Professor Taner Akçam believes that the Kurds were more driven and active in the extermination of Assyrians than previously thought.
Taner Akçam is a professor of history at Clark University in Massachusetts, USA and has been researching the 1915 genocide for several decades. He is unpopular in Turkey and belongs to the small but growing number of Turkish intellectuals who speak and write about the extermination of Assyrians, Armenians and Greeks in 1915.
In his new book published earlier this year in Turkish titled Ermeni Soykırımı’nın Kısa Bir Tarihi, he has paid some attention to the extermination of the Assyrians and the Kurds in what happened. Akçam believes that the general image of the Kurds as a group exploited and deceived by the Turkish authorities to assist in the extermination campaign is incorrect. The Kurds were in fact active and eager participants who in many cases acted on their own and in defiance of the local Turkish authorities, he says. In support of his argument, he presents in the book a series of telegrams between local Turkish rulers and the government stating that local governors described the Kurds as unstoppable barbarians who slaughter Assyrians and others entirely on their own initiative and for their own objectives.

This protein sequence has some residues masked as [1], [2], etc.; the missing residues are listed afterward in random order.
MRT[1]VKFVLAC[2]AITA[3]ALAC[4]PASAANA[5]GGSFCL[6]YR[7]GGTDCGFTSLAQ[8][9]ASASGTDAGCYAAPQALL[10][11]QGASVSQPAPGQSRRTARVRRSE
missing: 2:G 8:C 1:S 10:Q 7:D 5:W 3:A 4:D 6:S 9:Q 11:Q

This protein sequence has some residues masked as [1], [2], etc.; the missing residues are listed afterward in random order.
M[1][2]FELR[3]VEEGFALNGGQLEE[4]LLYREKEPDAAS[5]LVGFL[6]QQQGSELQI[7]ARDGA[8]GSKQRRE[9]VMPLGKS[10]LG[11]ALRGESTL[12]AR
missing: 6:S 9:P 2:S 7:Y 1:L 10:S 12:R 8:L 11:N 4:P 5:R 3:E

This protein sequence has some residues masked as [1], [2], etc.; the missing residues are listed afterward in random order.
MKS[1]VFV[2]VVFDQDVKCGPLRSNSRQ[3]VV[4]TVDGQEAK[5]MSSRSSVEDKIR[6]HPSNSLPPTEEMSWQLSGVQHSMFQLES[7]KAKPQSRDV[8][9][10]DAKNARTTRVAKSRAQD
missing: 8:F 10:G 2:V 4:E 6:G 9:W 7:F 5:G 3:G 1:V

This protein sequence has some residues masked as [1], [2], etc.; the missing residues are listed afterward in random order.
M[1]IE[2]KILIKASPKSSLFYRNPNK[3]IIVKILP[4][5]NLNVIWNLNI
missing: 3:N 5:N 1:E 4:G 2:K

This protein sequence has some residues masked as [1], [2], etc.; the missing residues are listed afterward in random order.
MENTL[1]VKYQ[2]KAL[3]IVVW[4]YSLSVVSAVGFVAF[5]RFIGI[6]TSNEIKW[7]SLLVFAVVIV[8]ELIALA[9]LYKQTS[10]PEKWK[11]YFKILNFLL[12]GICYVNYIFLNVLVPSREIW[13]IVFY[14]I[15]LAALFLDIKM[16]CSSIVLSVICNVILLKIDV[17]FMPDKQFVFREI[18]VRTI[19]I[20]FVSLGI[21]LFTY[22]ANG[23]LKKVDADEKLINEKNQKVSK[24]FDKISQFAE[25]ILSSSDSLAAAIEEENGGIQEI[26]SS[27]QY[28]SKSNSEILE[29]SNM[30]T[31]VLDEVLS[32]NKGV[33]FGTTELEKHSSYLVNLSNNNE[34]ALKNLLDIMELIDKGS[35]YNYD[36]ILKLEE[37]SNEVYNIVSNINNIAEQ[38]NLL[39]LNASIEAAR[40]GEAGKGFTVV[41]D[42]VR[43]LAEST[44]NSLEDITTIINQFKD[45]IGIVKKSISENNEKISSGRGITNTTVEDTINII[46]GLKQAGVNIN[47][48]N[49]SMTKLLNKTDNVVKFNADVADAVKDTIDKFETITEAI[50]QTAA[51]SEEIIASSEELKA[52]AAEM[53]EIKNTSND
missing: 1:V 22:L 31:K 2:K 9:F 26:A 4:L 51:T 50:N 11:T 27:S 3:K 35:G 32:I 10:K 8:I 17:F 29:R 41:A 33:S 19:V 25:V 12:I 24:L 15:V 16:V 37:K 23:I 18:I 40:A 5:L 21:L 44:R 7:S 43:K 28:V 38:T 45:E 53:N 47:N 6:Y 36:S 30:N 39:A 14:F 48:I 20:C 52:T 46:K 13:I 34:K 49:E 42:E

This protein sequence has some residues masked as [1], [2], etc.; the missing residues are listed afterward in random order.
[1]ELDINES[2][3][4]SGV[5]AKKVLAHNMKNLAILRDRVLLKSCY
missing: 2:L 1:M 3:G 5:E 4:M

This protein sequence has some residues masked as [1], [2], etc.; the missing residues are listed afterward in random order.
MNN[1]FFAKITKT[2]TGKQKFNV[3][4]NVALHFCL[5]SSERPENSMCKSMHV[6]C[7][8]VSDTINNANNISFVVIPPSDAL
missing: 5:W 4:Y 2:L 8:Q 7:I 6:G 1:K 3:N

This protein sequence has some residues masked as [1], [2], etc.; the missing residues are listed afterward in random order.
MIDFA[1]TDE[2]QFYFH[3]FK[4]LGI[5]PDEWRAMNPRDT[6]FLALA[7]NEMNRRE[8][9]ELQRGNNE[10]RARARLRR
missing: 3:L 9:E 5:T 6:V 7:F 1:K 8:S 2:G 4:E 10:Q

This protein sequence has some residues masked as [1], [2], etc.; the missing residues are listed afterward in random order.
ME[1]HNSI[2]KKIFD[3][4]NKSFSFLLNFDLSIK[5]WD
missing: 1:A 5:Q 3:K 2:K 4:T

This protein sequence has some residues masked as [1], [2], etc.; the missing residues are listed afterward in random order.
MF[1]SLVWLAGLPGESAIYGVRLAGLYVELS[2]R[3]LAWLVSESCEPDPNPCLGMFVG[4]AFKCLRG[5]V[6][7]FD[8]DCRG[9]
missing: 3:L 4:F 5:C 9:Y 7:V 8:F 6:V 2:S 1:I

Based on the historical sources he presents, Akçam believes that the discussion about the role of the Kurds must be nuanced beyond the simplified image that they were used by the Turkish leadership to exterminate the indigenous people in the area. The fact that the Kurds lacked their own central political leadership did not prevent them from deciding to take part in the murder completely voluntarily, he says.
The statement made by Professor Akçam is nothing new to most Assyrians who are familiar with the oral stories of the genocide and have heard of the bloodlust that drove many Kurds.
For decades, the Kurdish movement has deliberately exploited the issue of the 1915 genocide in a very cynical way. Firstly, it has declared Kurdish participation in the extermination campaign as something that was entirely due to the Turkish government and cultivated the image of the Kurds as poor people who were exploited. Secondly, it has encouraged Assyrian efforts to draw attention to the genocide for its own political purposes, namely to blackmail its opponent Turkey on the international arena. It is no coincidence that the Kurdish-controlled Dawronoye movement has had Seyfo as its foremost issue since day one. Thirdly, the part of the Kurds who cooperate with the state has used the Assyrian demands on the Turks regarding the genocide to portray the Assyrians as disloyal to Turkey before Turkish rulers and thus has been able to more easily continue to drive the Assyrians away from their lands and property.